Most people accept that the North Sea has been subjected to the most appalling overfishing. Whitefish stocks have collapsed and the mackerel and herring fisheries are all but commercially extinct.
Under normal circumstances the removal of huge numbers of predatory fish would allow room for species such as sandeel to increase dramatically, but this is not the case.
Why is this? The sandeel fishery has now become by far the biggest single-species fishery in the North Sea, with landings accounting for one-third of all fish landed. The vast majority of this catch is landed and processed in Denmark. Such fundamental changes in the fabric of the marine ecosystem are what ecologists refer to as ‘fishing down the food web’.
Since 1977, total yearly North Sea sandeel catches have fluctuated around 600,000-800,000 tonnes, but since 2003 catches have crashed dramatically to between 200,000-300,000 tonnes. The collapse of the fishery was particularly severe in the Norwegian economical zone with a 95% reduction in landings in 2005.
You will not have eaten a sandeel knowingly (unwittingly perhaps as a fish-oil supplement), so what exactly are sandeels used for? The sandeel is an exceptionally oily fish and is harvested for the rapidly expanding fish-oil and fish-meal industries and used in everything from food for farmed salmon to animal feed and health supplements. At one stage sandeels were even used to fuel Danish power stations. And demand is set to increase.
Recent forecasts by the FAO (UN Food & Agriculture Organisation) indicate that aquaculture and its insatiable appetite for fish-oil, will dominate world fish supplies by 2030, fuelling pressure for a high level of industrial sandeel fishing in the North Sea. It takes, for example, 4kg of wild caught sandeel to produce 1kg of farmed salmon.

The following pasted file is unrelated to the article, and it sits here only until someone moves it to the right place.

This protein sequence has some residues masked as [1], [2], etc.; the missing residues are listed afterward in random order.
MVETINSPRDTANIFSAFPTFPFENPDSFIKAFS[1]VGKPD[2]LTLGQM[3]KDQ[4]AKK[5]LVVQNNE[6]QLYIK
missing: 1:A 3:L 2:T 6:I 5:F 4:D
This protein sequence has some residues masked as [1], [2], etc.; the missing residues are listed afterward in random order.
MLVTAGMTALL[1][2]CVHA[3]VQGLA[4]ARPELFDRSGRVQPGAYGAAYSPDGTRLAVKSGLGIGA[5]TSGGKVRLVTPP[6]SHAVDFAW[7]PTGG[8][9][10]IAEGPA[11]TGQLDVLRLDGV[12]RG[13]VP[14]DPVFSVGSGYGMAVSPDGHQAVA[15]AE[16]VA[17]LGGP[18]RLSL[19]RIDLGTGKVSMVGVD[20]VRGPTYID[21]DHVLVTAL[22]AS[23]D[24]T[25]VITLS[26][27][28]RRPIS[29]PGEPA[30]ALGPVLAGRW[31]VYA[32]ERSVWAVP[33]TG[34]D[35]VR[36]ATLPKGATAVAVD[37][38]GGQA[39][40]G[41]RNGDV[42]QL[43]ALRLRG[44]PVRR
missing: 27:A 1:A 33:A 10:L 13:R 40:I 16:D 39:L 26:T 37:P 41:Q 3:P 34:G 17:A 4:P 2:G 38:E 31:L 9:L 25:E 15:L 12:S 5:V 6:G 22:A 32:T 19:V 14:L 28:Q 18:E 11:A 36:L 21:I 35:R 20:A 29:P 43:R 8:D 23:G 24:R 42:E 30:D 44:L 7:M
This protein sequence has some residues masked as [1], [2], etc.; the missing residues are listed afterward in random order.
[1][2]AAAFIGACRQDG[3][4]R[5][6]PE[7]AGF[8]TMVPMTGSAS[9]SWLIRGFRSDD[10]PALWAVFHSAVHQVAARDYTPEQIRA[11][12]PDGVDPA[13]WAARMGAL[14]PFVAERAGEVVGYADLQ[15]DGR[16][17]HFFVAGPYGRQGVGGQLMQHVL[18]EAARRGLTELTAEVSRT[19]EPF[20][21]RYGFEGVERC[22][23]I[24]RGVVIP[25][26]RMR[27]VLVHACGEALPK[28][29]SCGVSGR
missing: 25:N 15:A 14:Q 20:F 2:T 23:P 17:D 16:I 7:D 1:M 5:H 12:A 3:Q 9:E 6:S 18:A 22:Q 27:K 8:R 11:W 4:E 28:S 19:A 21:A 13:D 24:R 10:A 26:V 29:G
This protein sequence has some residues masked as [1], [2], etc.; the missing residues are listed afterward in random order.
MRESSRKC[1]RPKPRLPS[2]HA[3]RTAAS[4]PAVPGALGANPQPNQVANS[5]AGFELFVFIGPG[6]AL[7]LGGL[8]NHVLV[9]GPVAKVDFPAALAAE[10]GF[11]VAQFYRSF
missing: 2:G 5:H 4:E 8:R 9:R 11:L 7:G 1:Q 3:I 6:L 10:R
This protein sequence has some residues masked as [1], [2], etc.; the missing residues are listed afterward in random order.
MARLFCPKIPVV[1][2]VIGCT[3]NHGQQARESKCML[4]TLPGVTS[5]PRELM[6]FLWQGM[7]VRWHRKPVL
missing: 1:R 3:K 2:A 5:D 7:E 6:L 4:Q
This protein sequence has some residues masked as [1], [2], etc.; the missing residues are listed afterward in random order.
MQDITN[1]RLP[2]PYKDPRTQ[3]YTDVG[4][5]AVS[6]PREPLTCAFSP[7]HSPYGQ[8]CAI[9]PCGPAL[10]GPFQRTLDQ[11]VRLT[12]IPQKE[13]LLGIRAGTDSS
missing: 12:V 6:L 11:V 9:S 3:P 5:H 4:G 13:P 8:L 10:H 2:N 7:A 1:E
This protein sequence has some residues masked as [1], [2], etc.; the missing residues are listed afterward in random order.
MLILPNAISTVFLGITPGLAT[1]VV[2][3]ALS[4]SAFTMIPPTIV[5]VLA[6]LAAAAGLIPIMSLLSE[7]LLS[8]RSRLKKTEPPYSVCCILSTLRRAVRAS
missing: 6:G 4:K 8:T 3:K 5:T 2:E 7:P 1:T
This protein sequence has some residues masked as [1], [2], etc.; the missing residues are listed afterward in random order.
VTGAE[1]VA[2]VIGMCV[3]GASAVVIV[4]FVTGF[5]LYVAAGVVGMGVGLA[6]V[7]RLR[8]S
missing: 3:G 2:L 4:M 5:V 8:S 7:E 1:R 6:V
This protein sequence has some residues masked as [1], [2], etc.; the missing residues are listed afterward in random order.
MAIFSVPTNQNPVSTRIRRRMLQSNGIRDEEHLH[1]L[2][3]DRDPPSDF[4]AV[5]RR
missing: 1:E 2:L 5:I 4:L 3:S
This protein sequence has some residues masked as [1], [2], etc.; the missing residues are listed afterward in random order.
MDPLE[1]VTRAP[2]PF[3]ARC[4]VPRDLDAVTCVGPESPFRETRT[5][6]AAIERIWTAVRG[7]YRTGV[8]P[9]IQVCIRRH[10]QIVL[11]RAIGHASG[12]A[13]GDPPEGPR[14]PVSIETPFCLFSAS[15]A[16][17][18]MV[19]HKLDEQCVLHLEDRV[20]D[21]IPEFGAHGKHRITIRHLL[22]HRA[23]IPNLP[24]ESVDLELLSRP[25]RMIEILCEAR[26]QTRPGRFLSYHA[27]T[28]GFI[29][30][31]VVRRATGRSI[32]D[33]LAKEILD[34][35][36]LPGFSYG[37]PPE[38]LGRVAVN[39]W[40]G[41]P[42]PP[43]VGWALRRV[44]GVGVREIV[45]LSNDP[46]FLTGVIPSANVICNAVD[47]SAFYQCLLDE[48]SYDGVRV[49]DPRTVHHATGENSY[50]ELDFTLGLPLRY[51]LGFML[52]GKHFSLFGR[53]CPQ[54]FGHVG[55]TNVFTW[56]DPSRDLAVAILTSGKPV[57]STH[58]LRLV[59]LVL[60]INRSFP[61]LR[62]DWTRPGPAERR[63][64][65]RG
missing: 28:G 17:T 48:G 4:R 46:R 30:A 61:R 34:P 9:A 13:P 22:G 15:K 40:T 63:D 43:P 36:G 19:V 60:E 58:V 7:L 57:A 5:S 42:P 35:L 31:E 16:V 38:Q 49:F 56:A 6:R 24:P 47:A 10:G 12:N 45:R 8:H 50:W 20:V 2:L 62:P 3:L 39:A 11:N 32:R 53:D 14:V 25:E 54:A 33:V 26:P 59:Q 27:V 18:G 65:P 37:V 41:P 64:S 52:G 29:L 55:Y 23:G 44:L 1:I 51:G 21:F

This does not bode well for the marine species in the North Sea that depend on sandeels for food. Many scientists and ecologists believe that the recent disastrous breeding seasons for many of Europe’s seabird colonies can be directly linked to the industrial fishing of sandeels in the North Sea.
As early as 1997, two respected Danish fisheries scientists – Henrik Gislason and Eskild Kirkegaard – were highly critical of the North Sea sandeel fishery, and they concluded that “it cannot be ruled out that (sandeel) fishing could adversely effect the breeding success of the birds. It would therefore be precautionary to close areas to fishing until more is known about sandeel stock structure and interactions between sandeels and seabirds”. And a report published by the International Council for Exploration of the Seas (ICES) suggests that “the amount of industrial fish species taken by fishermen in the North Sea appears to leave little for seabirds and marine mammals”.
It would not be unreasonable then to suggest that the overfishing of sandeel stocks may represent the single greatest threat to seabirds in the North Sea, especially in the breeding season when seabirds forage close to their colonies.
And it is not only the seabirds that are suffering. Studies into the diet of common dolphins, grey seals and harbour porpoises in Scottish waters have shown that they feed mainly on sandeels in the spring and early summer. The affects on these species if they cannot find sandeels to eat at this time of year can be disastrous. For example, spring is a critical time for dolphins and porpoises in terms of energy requirements. Some of the lowest sea temperatures occur in the North Sea in March, putting a great strain on dolphins and porpoises as they require the thickest blubber layer to limit heat loss at this time. In addition young animals are weaned and become independent foragers in spring, placing them at the mercy of changes in sandeel availability.
Ironically the long-term overfishing of sandeels in the North Sea may also inhibit a return to the former healthy status of predatory fish stocks such as cod and haddock, as these stocks can only recover if there are sufficient prey fish for them to feed upon. This is what ecologists refer to as a ‘negative feedback loop’, a vicious circle of exploitation that renders an ecosystem incapable of a recovery to anywhere near its former productivity.
It may not yet be too late however, but our attitudes and tolerance to an industry that has got perilously close to destroying the very fabric of the North Sea must change dramatically. No longer can we view the commercial fishing industry with the romantic notion of hard working fishermen risking everything to put fish on our plates. It must now be seen for what it is, a ruthless, efficient, hi-tech industry of destruction that is prepared to wipe out whole species for profit with almost no long-term consideration for the health of the marine environment.